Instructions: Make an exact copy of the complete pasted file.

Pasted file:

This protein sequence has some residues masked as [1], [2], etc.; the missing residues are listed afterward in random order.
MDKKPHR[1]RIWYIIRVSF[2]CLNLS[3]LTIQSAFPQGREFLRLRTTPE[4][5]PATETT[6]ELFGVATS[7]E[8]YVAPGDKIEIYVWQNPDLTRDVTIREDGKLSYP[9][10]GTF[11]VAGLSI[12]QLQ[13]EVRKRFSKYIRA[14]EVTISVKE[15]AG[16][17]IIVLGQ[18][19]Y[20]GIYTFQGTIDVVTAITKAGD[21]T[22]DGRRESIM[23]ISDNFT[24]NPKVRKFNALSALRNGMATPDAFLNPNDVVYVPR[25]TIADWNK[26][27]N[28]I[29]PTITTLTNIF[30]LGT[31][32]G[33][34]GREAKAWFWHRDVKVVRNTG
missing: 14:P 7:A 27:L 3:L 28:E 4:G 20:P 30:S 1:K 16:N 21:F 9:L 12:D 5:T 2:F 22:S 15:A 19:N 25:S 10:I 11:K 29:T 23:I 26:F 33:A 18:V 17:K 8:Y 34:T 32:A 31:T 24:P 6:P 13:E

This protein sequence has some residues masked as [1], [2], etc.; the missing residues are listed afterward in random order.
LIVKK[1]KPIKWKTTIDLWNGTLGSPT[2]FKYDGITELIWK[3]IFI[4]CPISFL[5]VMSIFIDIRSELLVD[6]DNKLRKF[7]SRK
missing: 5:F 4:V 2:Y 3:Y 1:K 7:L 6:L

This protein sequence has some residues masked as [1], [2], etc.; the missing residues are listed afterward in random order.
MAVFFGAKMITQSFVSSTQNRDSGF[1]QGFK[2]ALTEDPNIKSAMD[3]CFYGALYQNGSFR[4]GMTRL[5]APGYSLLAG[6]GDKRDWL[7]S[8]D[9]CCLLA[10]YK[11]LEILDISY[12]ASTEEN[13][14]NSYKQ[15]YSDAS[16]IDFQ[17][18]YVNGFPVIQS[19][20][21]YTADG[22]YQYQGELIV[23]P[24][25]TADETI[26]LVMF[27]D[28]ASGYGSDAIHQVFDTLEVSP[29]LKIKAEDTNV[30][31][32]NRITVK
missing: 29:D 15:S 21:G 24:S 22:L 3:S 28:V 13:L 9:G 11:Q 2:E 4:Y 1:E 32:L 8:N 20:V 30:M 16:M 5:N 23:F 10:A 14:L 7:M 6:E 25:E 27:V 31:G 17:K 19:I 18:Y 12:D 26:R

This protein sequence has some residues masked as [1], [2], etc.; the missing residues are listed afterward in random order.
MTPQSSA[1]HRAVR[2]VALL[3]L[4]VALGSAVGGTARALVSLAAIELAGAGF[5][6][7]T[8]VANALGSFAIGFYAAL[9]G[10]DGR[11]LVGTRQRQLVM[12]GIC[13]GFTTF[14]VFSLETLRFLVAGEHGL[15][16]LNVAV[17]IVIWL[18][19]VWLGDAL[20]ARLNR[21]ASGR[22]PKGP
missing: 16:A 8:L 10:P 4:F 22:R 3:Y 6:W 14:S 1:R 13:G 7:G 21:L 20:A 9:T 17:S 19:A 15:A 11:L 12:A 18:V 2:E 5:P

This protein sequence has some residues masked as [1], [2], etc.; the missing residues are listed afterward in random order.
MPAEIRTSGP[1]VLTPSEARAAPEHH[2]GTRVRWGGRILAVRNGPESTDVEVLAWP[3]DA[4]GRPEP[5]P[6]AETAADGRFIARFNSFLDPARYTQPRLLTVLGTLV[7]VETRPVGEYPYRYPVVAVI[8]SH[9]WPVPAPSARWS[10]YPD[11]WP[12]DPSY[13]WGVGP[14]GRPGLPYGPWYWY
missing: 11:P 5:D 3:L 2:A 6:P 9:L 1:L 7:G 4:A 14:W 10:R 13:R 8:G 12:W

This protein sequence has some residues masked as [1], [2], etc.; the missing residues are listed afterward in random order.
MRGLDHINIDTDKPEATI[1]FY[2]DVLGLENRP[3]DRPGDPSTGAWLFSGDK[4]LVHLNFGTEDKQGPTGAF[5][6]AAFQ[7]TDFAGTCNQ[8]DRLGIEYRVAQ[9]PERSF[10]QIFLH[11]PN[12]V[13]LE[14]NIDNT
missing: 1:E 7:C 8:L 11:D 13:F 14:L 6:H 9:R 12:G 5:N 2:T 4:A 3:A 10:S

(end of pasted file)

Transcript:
This protein sequence has some residues masked as [1], [2], etc.; the missing residues are listed afterward in random order.
MDKKPHR[1]RIWYIIRVSF[2]CLNLS[3]LTIQSAFPQGREFLRLRTTPE[4][5]PATETT[6]ELFGVATS[7]E[8]YVAPGDKIEIYVWQNPDLTRDVTIREDGKLSYP[9][10]GTF[11]VAGLSI[12]QLQ[13]EVRKRFSKYIRA[14]EVTISVKE[15]AG[16][17]IIVLGQ[18][19]Y[20]GIYTFQGTIDVVTAITKAGD[21]T[22]DGRRESIM[23]ISDNFT[24]NPKVRKFNALSALRNGMATPDAFLNPNDVVYVPR[25]TIADWNK[26][27]N[28]I[29]PTITTLTNIF[30]LGT[31][32]G[33][34]GREAKAWFWHRDVKVVRNTG
missing: 14:P 7:A 27:L 3:L 28:E 4:G 20:P 30:S 1:K 16:N 21:F 9:L 12:D 5:T 2:F 22:S 15:A 19:N 25:S 10:I 11:K 29:T 23:I 26:F 33:A 18:V 17:K 8:Y 34:T 32:A 31:T 24:P 6:P 13:E

This protein sequence has some residues masked as [1], [2], etc.; the missing residues are listed afterward in random order.
LIVKK[1]KPIKWKTTIDLWNGTLGSPT[2]FKYDGITELIWK[3]IFI[4]CPISFL[5]VMSIFIDIRSELLVD[6]DNKLRKF[7]SRK
missing: 5:F 4:V 2:Y 3:Y 1:K 7:L 6:L

This protein sequence has some residues masked as [1], [2], etc.; the missing residues are listed afterward in random order.
MAVFFGAKMITQSFVSSTQNRDSGF[1]QGFK[2]ALTEDPNIKSAMD[3]CFYGALYQNGSFR[4]GMTRL[5]APGYSLLAG[6]GDKRDWL[7]S[8]D[9]CCLLA[10]YK[11]LEILDISY[12]ASTEEN[13][14]NSYKQ[15]YSDAS[16]IDFQ[17][18]YVNGFPVIQS[19][20][21]YTADG[22]YQYQGELIV[23]P[24][25]TADETI[26]LVMF[27]D[28]ASGYGSDAIHQVFDTLEVSP[29]LKIKAEDTNV[30][31][32]NRITVK
missing: 29:D 15:S 21:G 24:S 22:L 3:S 28:V 13:L 9:G 11:Q 2:E 4:Y 1:E 32:L 8:N 20:V 30:M 16:M 5:N 23:F 10:A 14:L 7:M 6:E 25:E 27:V 31:G 17:K 19:I 18:Y 12:D 26:R

This protein sequence has some residues masked as [1], [2], etc.; the missing residues are listed afterward in random order.
MTPQSSA[1]HRAVR[2]VALL[3]L[4]VALGSAVGGTARALVSLAAIELAGAGF[5][6][7]T[8]VANALGSFAIGFYAAL[9]G[10]DGR[11]LVGTRQRQLVM[12]GIC[13]GFTTF[14]VFSLETLRFLVAGEHGL[15][16]LNVAV[17]IVIWL[18][19]VWLGDAL[20]ARLNR[21]ASGR[22]PKGP
missing: 16:A 8:L 10:P 4:F 22:R 3:Y 6:W 14:S 1:R 13:G 7:G 21:L 20:A 9:T 17:S 19:A 15:A 11:L 12:A 18:V 2:E 5:P

This protein sequence has some residues masked as [1], [2], etc.; the missing residues are listed afterward in random order.
MPAEIRTSGP[1]VLTPSEARAAPEHH[2]GTRVRWGGRILAVRNGPESTDVEVLAWP[3]DA[4]GRPEP[5]P[6]AETAADGRFIARFNSFLDPARYTQPRLLTVLGTLV[7]VETRPVGEYPYRYPVVAVI[8]SH[9]WPVPAPSARWS[10]YPD[11]WP[12]DPSY[13]WGVGP[14]GRPGLPYGPWYWY
missing: 11:P 5:D 3:L 2:A 6:P 9:L 1:L 7:G 4:A 14:W 10:R 13:R 8:G 12:W

This protein sequence has some residues masked as [1], [2], etc.; the missing residues are listed afterward in random order.
MRGLDHINIDTDKPEATI[1]FY[2]DVLGLENRP[3]DRPGDPSTGAWLFSGDK[4]LVHLNFGTEDKQGPTGAF[5][6]AAFQ[7]TDFAGTCNQ[8]DRLGIEYRVAQ[9]PERSF[10]QIFLH[11]PN[12]V[13]LE[14]NIDNT
missing: 1:E 7:C 8:L 11:D 13:F 14:L 6:H 9:R 12:G 5:N 2:T 4:A 3:A 10:S